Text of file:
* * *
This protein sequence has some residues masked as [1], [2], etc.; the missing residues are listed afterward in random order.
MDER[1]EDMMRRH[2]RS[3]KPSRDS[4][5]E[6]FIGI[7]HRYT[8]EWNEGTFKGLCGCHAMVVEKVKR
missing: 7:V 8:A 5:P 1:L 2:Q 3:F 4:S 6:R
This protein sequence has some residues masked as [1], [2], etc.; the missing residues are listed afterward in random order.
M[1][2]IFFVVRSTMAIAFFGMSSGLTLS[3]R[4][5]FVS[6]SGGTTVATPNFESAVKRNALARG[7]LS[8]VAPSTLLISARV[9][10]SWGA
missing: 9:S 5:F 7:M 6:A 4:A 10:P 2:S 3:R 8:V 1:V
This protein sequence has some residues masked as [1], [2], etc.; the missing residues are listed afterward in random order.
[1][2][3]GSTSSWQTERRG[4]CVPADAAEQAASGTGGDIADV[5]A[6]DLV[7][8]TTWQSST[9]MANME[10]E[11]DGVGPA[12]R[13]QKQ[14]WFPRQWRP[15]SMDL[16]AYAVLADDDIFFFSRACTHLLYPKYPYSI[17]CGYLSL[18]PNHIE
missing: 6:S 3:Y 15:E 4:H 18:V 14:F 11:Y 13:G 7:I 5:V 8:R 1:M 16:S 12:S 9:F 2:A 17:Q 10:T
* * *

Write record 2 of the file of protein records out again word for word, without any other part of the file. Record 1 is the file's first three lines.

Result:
This protein sequence has some residues masked as [1], [2], etc.; the missing residues are listed afterward in random order.
M[1][2]IFFVVRSTMAIAFFGMSSGLTLS[3]R[4][5]FVS[6]SGGTTVATPNFESAVKRNALARG[7]LS[8]VAPSTLLISARV[9][10]SWGA
missing: 9:S 5:F 7:M 6:A 4:A 10:P 2:S 3:R 8:V 1:V